It was a Monday morning, Labor Day to be specific. I woke up at about 7:15 and remembered we were out of coffee. Luckily, there was a café nearby that sold the coffee I really like, so I put my shoes on and away I went.
Due to it being a public holiday the café wasn’t open yet, so I went for a bit of an extended walk, and ducked into Woolies to buy some stuff for brekkie. The café still wasn’t open when I’d finished shopping, so I found a place to sit outside the café and patiently scrolled through my social media.
It was a quiet morning, something I wasn’t used to, considering there were three cafes and a train station; all bunched together on this little side street in Flemington. When it’s this quiet, you tend to notice when someone walks near you. When I saw Dave across the street walking towards me, I immediately prepared myself. He was carrying a tray with two coffees in one hand and a plastic bag filled with Lipton iced teas in the other.
Was he going to ask for money, or for a lighter? Was he just after a chat? I had no idea. When he asked me, “You here for the interview mate?” I knew I was probably in for a stitch up.
“Ahh … I don’t think so?” I anxiously replied, not knowing what was in store for me.
“Yeah, the interview … you know … the job interview? For my company, Cowbell Corporations. We go around to music festivals, weddings, birthdays, whatever, and we ring cowbells.”
“Oh” I said. “No? That sounds good but I’m not sure that’s me mate.”
“Mate, Luke Beveridge told me you’re the guy and that I’d find you here.” Dave said confidently.
Luke Beveridge, for the non-footy lovers of you, is the coach of the Western Bulldogs – the current AFL Premiers. Dave was sporting a Western Bulldogs Christmas-style sweater, so I figured he was a huge Doggies fan. The Bevo reference made sense. He then asked me what I’d bring to the job, apparently a janitor’s position. It was obvious now that Dave was having me on.
“If Luke Beveridge says I’m your guy, then I think I’ve got everything I need!” I say, going with the joke.
“No no no …” said Dave. “Like what equipment are you gonna bring? I’m talking a mop, a bucket …”
“Rubber gloves?” I say.
“Yeah, bloody oath! You know, these are pretty big events. I get pretty wasted, so I need someone to clean up all my shit!”
Dave’s reached his punchline, and promptly begins to laugh hysterically.
I just laugh nervously.
“Right.” Dave says, as he puts down the coffees and iced teas on the bench next to me.
“I’ve got a few jokes for ya, you’re gonna love this.”
He lights a cigarette, takes a sip of the coffee and stands in front of me.
“You’re gonna love this!” he repeats.
He then tells me a few jokes, although I can’t remember what they are. I begin to relax, and share one of my own.
“What’s red but smells like blue paint?” I say.
Dave loves it, and laughs again. “You’re alright” he says.
He then sits next to me, and extends his hand. “I’m Dave.”
“Tyler, pleasure to meet you mate.”
Dave then tells me about himself. How he got divorced two years ago, and moved to West Footscray. We talk a bit about footy, the Bulldog’s premiership win, and about Hawthorn (my team). He then informs me about a few great local pubs, and tells a few stories of houses he used to live in nearby. He asks me to look him up on Instagram and Facebook, and I promptly do so.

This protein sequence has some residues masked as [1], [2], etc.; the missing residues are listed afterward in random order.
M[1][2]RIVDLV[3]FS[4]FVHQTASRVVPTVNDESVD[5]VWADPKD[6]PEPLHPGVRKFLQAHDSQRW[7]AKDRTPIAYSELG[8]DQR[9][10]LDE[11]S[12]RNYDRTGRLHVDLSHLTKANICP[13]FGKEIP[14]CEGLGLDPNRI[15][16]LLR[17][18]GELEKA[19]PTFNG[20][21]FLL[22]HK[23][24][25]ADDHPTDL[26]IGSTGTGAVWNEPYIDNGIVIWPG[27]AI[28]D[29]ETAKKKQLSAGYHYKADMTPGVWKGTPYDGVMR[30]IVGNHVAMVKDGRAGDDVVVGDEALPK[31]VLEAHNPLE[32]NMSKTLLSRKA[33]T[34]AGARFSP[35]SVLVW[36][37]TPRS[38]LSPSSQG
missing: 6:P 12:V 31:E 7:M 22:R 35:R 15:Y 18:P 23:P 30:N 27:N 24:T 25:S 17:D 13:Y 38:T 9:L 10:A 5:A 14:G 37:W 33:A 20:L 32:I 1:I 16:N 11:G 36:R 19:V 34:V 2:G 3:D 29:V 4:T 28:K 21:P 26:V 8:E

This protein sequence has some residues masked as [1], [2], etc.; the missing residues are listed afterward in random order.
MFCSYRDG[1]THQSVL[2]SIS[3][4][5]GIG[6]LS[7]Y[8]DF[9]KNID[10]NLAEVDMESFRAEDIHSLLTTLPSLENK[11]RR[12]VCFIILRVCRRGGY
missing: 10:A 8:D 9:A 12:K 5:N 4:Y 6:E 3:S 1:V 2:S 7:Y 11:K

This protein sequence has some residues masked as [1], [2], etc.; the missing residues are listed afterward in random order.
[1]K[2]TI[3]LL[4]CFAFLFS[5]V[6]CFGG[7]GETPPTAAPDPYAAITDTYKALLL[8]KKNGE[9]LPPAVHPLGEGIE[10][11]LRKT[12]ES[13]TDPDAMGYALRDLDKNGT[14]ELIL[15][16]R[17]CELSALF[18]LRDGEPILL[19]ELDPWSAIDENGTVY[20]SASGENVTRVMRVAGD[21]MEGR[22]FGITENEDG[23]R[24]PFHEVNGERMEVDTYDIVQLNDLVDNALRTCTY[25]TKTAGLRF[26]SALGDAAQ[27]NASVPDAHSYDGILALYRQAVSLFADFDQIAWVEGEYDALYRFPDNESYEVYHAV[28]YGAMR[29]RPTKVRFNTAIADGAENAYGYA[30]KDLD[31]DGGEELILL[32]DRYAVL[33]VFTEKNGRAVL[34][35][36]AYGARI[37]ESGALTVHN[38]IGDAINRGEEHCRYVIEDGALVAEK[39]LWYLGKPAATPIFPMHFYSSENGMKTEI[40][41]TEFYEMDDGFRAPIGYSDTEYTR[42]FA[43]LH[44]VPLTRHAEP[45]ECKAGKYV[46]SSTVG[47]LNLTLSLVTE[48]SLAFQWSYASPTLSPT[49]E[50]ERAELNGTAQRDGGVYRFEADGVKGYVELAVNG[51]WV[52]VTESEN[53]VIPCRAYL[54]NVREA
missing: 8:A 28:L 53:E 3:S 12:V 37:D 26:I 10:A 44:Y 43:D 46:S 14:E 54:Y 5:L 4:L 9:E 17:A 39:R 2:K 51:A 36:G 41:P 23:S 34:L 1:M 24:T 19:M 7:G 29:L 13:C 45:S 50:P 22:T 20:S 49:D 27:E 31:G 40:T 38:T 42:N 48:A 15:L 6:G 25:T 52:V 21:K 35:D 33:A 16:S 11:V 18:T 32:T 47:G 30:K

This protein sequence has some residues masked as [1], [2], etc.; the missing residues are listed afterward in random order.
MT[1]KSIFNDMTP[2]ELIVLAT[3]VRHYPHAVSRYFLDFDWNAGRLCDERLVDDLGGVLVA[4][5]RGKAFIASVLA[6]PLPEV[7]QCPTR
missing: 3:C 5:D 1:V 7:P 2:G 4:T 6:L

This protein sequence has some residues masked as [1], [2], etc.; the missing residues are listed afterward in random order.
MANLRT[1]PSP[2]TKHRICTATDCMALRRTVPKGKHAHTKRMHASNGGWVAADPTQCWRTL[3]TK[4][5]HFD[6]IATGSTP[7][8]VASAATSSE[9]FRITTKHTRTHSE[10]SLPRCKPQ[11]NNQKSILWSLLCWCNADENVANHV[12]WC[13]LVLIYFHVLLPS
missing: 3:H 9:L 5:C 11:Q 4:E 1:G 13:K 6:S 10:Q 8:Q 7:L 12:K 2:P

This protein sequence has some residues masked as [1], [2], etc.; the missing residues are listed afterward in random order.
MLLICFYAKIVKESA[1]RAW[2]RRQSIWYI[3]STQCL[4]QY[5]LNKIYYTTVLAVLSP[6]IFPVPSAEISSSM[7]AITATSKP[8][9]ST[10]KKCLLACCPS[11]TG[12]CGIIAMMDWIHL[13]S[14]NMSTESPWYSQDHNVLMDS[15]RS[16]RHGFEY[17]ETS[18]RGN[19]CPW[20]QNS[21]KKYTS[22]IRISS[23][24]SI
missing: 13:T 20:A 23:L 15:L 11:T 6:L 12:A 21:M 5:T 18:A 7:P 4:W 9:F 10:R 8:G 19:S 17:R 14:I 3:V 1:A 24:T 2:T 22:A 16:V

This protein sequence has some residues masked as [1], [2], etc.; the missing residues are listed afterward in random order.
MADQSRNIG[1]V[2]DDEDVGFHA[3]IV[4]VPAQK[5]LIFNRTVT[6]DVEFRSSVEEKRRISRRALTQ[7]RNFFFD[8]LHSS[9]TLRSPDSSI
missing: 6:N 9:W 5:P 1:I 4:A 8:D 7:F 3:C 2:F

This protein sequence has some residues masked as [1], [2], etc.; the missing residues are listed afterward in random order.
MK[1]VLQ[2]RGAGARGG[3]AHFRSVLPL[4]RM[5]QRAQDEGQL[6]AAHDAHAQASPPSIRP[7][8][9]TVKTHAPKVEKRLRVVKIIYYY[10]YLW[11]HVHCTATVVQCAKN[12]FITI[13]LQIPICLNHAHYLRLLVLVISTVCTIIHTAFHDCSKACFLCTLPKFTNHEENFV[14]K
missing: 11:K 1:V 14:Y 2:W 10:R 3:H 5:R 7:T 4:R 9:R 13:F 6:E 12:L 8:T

“Yeah mate, Dave MakoShark. M-A-K-O-Shark. Just chuck me a follow or whatever, it’s a public profile so…”
Then Dave asks me how old I am.
“Twenty” I say.
“Mate, I tell you what, you have the greatest times of your life coming up.” says Dave.
“From now it’s just 21sts and weddings.” He whistles and waves his arm in an upwards fashion.
This was when Dave gave me some of the best advice I’ve ever heard.
“I tell you what though mate, when you have your 21st or your wedding, make it yours. Because if there’s one thing I learnt after getting divorced, it’s that life’s way too fucking short to not be yourself. Mate, look at me. I’m wearing a Russell Coight hat, a fucking Doggies sweater and shorts, what kind of idiot dresses like this? Me. I dress like this.” He takes a draw from his cigarette.
“Don’t be a fish or a sheep like everyone else, they all follow the herd. You’ve got one thing above everyone else and that’s that you’re you. There’s no one else in the world who has that. So I’ll tell you now, don’t wait until you’re bloody 34 to be yourself. From right this second, just be unapologetically yourself. Fuck everyone else, do what makes you happy. Because being yourself is the key to happiness.”
A complete stranger just delivered the most honest advice I’ve heard from anyone.
I told him that I would, and he said he’d hold me to that.
“Anyway, I’d better get moving.” He said, picking up his coffee tray and bag. “Wicked meeting you mate” As he shuffled his cigarette, tray and bag into one hand so he can shake mine.
“The pleasure is all mine” I say, still trying to process everything Dave had just said.
Dave then starts off down the road, before turning and saying “You got the job by the way, you start on Monday!” and we both laugh at each other, before I enter the café to buy my coffee.
Just be yourself.
By Tyler Trevaskis
Photo by Mike Wilson
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